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Definition of 'disability'

Find out about the Disability Discrimination Act (DDA) and its definition of a person with disabilities. You can also learn about what help and guidance is available.

The definition of a person with disabilities

The Disability Discrimination Act (DDA) defines a person with disabilities as someone who has a physical or mental impairment that has a substantial and long-term adverse effect on the ability to carry out normal day-to-day activities. For the purposes of the Act:

  • substantial means that the effect on the disability is neither minor nor trivial - it does not have to be a severe effect
  • long-term means that the effect of the impairment has lasted or is likely to last for at least 12 months and the effect must be a detrimental one - a person with a life expectancy of less than twelve months is covered if the effect is likely to last for the whole of that time
  • normal day-to-day activities include everyday things like eating, washing, walking and going shopping

The person must be affected in at least one of the respects listed in the DDA:

  • mobility
  • manual dexterity
  • physical coordination
  • continence
  • ability to lift, carry or otherwise move everyday objects
  • speech, hearing, or eyesight
  • memory or ability to concentrate, learn or understand
  • perception of risk of physical danger

If the effects of the disability are reduced by medication or other treatment then the relevant effects are those that would be present if there was no medication or treatment taking place. There is an exception to this rule for people who wear spectacles or contact lenses - then the relevant effects are those that remain while the spectacles or contact lenses are being used.

Special provisions

Special provisions cover particular conditions which might otherwise not be considered as disabilities. These are provisions covering:

  • recurring or fluctuating conditions, such as arthritis, where the effects can sometimes be less than substantial, which are treated as continuing to have a substantial adverse effect so long as that effect is likely to recur
  • conditions which progressively deteriorate, such as motor neurone disease, which count as having a substantial adverse effect from the first time they have any effect on the ability to carry out normal day to day activities even if it is not substantial, so long as there is eventually likely to be a substantial adverse effect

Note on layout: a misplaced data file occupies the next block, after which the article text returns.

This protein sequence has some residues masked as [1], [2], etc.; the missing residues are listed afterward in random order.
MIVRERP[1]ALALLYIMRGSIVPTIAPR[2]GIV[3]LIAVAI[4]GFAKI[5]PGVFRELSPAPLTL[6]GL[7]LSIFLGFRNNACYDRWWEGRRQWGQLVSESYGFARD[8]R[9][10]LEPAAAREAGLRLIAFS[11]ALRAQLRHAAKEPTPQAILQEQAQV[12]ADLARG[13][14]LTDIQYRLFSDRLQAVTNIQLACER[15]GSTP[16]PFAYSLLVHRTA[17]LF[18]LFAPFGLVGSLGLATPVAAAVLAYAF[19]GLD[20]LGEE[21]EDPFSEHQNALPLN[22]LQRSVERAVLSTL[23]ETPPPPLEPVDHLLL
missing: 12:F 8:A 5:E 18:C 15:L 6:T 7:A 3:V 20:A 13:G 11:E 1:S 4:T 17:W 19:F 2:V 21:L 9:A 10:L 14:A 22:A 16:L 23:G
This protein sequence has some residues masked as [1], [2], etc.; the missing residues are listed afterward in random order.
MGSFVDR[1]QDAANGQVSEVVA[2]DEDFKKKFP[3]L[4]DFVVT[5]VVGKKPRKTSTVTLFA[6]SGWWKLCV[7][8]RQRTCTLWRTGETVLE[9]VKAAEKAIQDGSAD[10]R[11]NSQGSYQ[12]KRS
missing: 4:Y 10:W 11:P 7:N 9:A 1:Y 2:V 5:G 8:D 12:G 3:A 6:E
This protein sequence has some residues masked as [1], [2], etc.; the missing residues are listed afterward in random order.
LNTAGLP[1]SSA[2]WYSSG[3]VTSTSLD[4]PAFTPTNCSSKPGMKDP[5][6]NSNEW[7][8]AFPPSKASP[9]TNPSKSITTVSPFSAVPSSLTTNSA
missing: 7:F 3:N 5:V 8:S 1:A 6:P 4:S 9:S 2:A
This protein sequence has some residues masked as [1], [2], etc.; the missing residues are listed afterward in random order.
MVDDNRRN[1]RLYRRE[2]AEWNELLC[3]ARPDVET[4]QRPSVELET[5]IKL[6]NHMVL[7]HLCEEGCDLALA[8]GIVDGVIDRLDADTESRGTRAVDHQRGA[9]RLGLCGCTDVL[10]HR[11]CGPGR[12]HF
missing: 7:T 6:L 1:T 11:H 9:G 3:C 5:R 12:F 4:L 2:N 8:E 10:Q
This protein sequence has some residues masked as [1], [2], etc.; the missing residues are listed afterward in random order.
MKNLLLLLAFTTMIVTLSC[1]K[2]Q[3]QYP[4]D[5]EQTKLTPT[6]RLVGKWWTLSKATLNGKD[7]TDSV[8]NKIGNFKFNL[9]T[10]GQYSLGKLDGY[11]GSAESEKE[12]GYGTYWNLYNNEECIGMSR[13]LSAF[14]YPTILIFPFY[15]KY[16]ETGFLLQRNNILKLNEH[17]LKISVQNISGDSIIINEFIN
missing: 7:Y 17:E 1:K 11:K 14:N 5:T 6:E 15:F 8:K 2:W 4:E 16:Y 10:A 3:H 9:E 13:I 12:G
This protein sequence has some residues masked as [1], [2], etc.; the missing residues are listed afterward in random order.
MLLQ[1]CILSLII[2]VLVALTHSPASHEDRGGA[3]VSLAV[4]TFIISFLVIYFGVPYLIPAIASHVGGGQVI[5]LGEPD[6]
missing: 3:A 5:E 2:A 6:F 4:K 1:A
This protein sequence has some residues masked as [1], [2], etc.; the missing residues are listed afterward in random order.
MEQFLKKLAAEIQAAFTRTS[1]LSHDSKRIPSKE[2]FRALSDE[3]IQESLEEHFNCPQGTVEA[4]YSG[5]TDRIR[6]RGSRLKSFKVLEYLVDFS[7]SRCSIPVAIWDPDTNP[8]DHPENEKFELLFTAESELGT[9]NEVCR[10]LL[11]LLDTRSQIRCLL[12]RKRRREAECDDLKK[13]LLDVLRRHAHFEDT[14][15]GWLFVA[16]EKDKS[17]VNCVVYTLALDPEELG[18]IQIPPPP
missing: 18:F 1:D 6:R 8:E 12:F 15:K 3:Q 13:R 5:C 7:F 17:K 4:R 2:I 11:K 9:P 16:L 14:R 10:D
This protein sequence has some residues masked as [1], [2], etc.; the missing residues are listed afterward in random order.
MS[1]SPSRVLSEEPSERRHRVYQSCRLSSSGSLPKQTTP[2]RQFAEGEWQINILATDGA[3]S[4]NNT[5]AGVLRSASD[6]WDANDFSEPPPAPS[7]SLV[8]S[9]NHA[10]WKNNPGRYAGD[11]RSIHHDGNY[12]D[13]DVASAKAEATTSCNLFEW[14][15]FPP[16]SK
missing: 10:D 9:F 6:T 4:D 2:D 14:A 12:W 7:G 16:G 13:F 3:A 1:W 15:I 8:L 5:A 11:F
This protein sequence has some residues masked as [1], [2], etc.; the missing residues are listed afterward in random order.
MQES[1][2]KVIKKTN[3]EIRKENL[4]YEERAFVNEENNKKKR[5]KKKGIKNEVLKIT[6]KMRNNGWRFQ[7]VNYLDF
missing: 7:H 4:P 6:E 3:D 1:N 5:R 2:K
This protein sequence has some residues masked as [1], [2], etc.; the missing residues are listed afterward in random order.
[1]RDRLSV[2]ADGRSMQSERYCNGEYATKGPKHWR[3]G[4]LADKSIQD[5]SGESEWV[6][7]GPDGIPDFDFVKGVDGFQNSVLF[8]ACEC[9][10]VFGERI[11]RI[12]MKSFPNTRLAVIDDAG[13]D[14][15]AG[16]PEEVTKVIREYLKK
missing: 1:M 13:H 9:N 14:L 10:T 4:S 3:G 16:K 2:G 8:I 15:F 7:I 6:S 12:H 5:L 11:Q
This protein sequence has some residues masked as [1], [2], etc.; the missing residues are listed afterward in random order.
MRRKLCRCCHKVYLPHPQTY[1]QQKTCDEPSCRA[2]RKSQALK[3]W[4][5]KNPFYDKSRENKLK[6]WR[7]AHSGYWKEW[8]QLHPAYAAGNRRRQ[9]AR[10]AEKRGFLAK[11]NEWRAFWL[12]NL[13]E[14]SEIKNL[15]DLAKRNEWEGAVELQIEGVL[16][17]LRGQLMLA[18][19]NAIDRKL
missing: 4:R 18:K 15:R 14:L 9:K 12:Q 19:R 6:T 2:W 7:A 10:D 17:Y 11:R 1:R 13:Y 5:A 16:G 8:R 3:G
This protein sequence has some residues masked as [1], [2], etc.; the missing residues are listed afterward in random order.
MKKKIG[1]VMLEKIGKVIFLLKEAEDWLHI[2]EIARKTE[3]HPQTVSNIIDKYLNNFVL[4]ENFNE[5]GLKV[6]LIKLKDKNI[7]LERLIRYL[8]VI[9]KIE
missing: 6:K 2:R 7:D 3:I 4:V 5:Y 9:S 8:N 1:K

• severe disfigurements, which are treated as having substantial adverse effects on the ability to carry out normal day to day activities, even if they have no actual effect at all.

Conditions that do not count as impairments

The following conditions specifically do not count as impairements:

  • addiction to or dependency on alcohol, nicotine or any other substance (unless resulting from the substance being medically prescribed)
  • seasonal allergic rhinitis - for example, hay fever - unless it aggravates the effect of another condition
  • tendency to set fires, or steal, or physically or sexually abuse other persons
  • exhibitionism and voyeurism and
  • disfigurements consisting of tattoos, non-medical body piercing or attachments to such piercing are not treated as having substantial adverse effects

More about the DDA

Much of the DDA also applies to people who have had a disability in the past - for example, someone who was disabled by mental ill health but who has now fully recovered. People who were registered disabled under the Disabled Persons (Employment) Act (Northern Ireland) 1945 both on 12 January 1995 and 2 December 1996 will be regarded as having had a disability in the past - if they do not otherwise fall within the definition of the DDA.

The Disability Discrimination (NI) Order 2006 amended the definition of disability. It ensured that people with HIV, cancer and multiple sclerosis are deemed to be covered by the DDA effectively from the point of diagnosis, rather than from the point when the condition has some adverse effect on their ability to carry out normal day-to-day activities. Also, from October 2007, there is no longer a requirement that a mental health condition is ´clinically well recognised´ before it can count as an impairment under disability discrimination law.

Guidance and codes of practice

The government has published statutory guidance, primarily to assist adjudicating bodies like courts and tribunals in deciding whether a person has disabilities for the purposes of the DDA.

The current guidance on matters to be taken into account in determining questions relating to the definition of disability' was revised on 21 April 2008.

You can read the current guidance on the website of Office of the First and Deputy First Minister (OFMDFM). You can read codes of practice of the DDA on the Equality Commission for Northern Ireland website.

Help from the Equality Commission for Northern Ireland

The Equality Commission can provide free and confidential advice to people who believe they have been discriminated against for a reason related to their disability. It also provides free general advice to employers and service providers on recommended good practice under the Disability Discrimination Act.